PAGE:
I have always lived within earshot of train tracks.
From the slice of suburban life that I called my childhood home, to the dilapidated balcony of my younger self’s great leap into independence; from the teeny tiny Californian apartment rubbing elbows with a new husband and a new name, to the solid brick ranch nestled in the vibrant green that is Tennessee’s cloak…
…the wail of a train’s whistle has penetrated the walls of every abode-and every stage-of my life.
“Come, see where I may lead you.”
I am inherently a homebody. My favorite personal accounts and sections of books are not the wild excitement of far off places and daring escapades, but the details and tender moments of daily life. Of people growing and learning together. Of the intimacy and beauty of life planted.
I’m the one who wishes the montage of Belle and the Beast getting to know one another was 30 minutes longer.
And though I have been fortunate to have visited a great portion of this vast country (more than I ever thought I would), my heart has been, and always will be, filled with visions of cool roots and familiar routines, warm hearth and a place of my own to rest my bones at the end of each day.
The itch of wanderlust rarely touches my skin.
But sometimes….the haunting cry of a train will rise with the morning mist, beckoning to me despite my flat feet planted in terra firma, and the life grown there.
And I am bitten once more.
Traveling by flight is an incredible thing; quick, efficient, and terrifyingly high. Between the pressure changes pulling and pushing your body, and the booming whirl of the engines filling your ears, the experience will overload your senses.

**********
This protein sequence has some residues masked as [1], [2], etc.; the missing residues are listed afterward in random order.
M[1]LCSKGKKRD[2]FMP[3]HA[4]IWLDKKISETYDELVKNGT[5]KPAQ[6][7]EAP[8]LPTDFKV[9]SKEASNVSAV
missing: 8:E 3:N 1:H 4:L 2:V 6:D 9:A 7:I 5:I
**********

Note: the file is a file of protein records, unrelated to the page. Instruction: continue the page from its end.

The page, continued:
But as amazing as flying across the country is, it lacks the experience of transition. You miss the subtle shifts of land and people, scents and accents.
Travel by vehicle is better, in the sense that the slower pace enables you to truly view the world passing by. But driving requires focus in order to preserve life and limb, often robbing you of a thousand tiny glimpses and opportunities around you.
Most of all, the very sounds of planes and cars, with their various earth shaking thunder and shrieking horns, cause you to cringe or stiffen in unconscious defense.
But not a train.
It whistles to you, sings to you a melody of steel and steam, promising an unknown destination with a hundred sights before you reach it. Cradled within its metal womb, you can watch the world shift and change, see where iron and earth intertwine, where plains grow into mountains, or the ocean adjusts its hue.
Even the people around you change with the landscape. Commuters heading home with anticipation, small children gazing out windows in wonder, even lonely travelers silently wishing to be known by a stranger. Their faces are as diverse and emotional as the creation outside, there to teach you of a vast world full of vivid history.
All this while being swept along by something more powerful then yourself, lulled by the rhythmic clickity-clack of the tracks beneath. It breathes a sigh of magic with each mile, and promises adventure.
So as I wash my dishes, and sip my tea, bathe wiggly children, and fold laundry, I am thankful for the solid life that is mine. Both the mundane and extraordinary can live within the same four walls. Both wonder and routine can grow in a backyard garden.
But once in a while, the pull of unknown places and far off lands builds within me.
The wind has changed, and I hear the train.
What calls to you? How does wanderlust grab hold of you?